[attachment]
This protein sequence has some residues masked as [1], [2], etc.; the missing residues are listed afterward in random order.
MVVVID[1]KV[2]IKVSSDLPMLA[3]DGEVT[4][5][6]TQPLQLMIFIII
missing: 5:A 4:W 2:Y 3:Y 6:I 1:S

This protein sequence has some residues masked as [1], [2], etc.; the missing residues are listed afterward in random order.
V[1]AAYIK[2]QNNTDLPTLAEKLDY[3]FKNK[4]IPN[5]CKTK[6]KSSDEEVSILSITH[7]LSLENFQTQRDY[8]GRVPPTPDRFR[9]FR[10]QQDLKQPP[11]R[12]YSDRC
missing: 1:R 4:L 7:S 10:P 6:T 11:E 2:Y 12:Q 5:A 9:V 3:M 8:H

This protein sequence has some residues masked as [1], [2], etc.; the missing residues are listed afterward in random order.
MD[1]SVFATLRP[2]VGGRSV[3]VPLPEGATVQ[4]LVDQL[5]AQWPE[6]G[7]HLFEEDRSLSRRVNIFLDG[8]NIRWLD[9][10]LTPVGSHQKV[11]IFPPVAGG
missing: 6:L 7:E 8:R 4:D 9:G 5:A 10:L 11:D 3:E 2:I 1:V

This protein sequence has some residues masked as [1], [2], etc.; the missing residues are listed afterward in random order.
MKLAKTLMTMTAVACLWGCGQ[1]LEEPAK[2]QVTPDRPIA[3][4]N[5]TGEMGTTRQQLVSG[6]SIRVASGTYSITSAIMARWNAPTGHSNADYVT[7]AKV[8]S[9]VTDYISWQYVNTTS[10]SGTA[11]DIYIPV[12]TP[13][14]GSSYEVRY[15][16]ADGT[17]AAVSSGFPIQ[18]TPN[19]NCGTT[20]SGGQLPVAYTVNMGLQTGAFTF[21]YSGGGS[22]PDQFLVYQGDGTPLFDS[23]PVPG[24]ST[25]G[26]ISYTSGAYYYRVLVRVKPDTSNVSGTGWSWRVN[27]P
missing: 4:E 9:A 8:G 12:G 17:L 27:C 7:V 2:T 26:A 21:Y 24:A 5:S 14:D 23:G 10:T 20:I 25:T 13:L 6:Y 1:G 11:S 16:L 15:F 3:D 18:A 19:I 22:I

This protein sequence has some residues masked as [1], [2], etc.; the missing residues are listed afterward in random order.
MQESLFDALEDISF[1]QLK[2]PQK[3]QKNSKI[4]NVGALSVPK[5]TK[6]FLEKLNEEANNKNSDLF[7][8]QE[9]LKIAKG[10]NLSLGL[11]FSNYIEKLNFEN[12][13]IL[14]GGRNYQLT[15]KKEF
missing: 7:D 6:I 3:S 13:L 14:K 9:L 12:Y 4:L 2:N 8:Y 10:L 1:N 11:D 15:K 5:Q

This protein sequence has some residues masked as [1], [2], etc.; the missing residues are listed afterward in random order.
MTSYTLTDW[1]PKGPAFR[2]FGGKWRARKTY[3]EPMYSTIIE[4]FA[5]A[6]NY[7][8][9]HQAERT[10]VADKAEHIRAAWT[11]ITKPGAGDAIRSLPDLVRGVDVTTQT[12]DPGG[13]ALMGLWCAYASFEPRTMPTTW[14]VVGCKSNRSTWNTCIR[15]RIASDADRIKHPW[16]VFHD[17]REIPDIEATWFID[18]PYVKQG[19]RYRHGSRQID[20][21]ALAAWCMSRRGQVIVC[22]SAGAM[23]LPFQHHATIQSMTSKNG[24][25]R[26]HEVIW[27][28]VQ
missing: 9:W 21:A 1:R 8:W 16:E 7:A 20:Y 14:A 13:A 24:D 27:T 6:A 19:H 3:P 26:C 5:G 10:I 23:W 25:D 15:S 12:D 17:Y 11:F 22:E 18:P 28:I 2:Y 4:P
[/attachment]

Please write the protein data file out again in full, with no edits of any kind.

This protein sequence has some residues masked as [1], [2], etc.; the missing residues are listed afterward in random order.
MVVVID[1]KV[2]IKVSSDLPMLA[3]DGEVT[4][5][6]TQPLQLMIFIII
missing: 5:A 4:W 2:Y 3:Y 6:I 1:S

This protein sequence has some residues masked as [1], [2], etc.; the missing residues are listed afterward in random order.
V[1]AAYIK[2]QNNTDLPTLAEKLDY[3]FKNK[4]IPN[5]CKTK[6]KSSDEEVSILSITH[7]LSLENFQTQRDY[8]GRVPPTPDRFR[9]FR[10]QQDLKQPP[11]R[12]YSDRC
missing: 1:R 4:L 7:S 10:P 6:T 11:E 2:Y 12:Q 5:A 9:V 3:M 8:H

This protein sequence has some residues masked as [1], [2], etc.; the missing residues are listed afterward in random order.
MD[1]SVFATLRP[2]VGGRSV[3]VPLPEGATVQ[4]LVDQL[5]AQWPE[6]G[7]HLFEEDRSLSRRVNIFLDG[8]NIRWLD[9][10]LTPVGSHQKV[11]IFPPVAGG
missing: 6:L 7:E 8:R 4:D 9:G 5:A 10:L 11:D 3:E 2:I 1:V

This protein sequence has some residues masked as [1], [2], etc.; the missing residues are listed afterward in random order.
MKLAKTLMTMTAVACLWGCGQ[1]LEEPAK[2]QVTPDRPIA[3][4]N[5]TGEMGTTRQQLVSG[6]SIRVASGTYSITSAIMARWNAPTGHSNADYVT[7]AKV[8]S[9]VTDYISWQYVNTTS[10]SGTA[11]DIYIPV[12]TP[13][14]GSSYEVRY[15][16]ADGT[17]AAVSSGFPIQ[18]TPN[19]NCGTT[20]SGGQLPVAYTVNMGLQTGAFTF[21]YSGGGS[22]PDQFLVYQGDGTPLFDS[23]PVPG[24]ST[25]G[26]ISYTSGAYYYRVLVRVKPDTSNVSGTGWSWRVN[27]P
missing: 4:E 9:A 8:G 12:G 17:L 27:C 7:V 2:T 26:A 21:Y 24:A 5:S 14:D 23:G 10:T 20:I 25:T 13:L 6:Y 1:G 11:S 16:L 15:F 3:D 18:A 19:I 22:I

This protein sequence has some residues masked as [1], [2], etc.; the missing residues are listed afterward in random order.
MQESLFDALEDISF[1]QLK[2]PQK[3]QKNSKI[4]NVGALSVPK[5]TK[6]FLEKLNEEANNKNSDLF[7][8]QE[9]LKIAKG[10]NLSLGL[11]FSNYIEKLNFEN[12][13]IL[14]GGRNYQLT[15]KKEF
missing: 7:D 6:I 3:S 13:L 14:K 9:L 12:Y 4:L 2:N 8:Y 10:L 1:N 11:D 15:K 5:Q

This protein sequence has some residues masked as [1], [2], etc.; the missing residues are listed afterward in random order.
MTSYTLTDW[1]PKGPAFR[2]FGGKWRARKTY[3]EPMYSTIIE[4]FA[5]A[6]NY[7][8][9]HQAERT[10]VADKAEHIRAAWT[11]ITKPGAGDAIRSLPDLVRGVDVTTQT[12]DPGG[13]ALMGLWCAYASFEPRTMPTTW[14]VVGCKSNRSTWNTCIR[15]RIASDADRIKHPW[16]VFHD[17]REIPDIEATWFID[18]PYVKQG[19]RYRHGSRQID[20][21]ALAAWCMSRRGQVIVC[22]SAGAM[23]LPFQHHATIQSMTSKNG[24][25]R[26]HEVIW[27][28]VQ
missing: 9:W 21:A 1:R 8:W 16:E 7:A 20:Y 14:A 13:A 24:D 27:T 6:A 19:H 3:P 26:C 5:G 10:I 23:W 25:D 15:S 12:D 17:Y 11:F 22:E 18:P 28:I 2:Y 4:P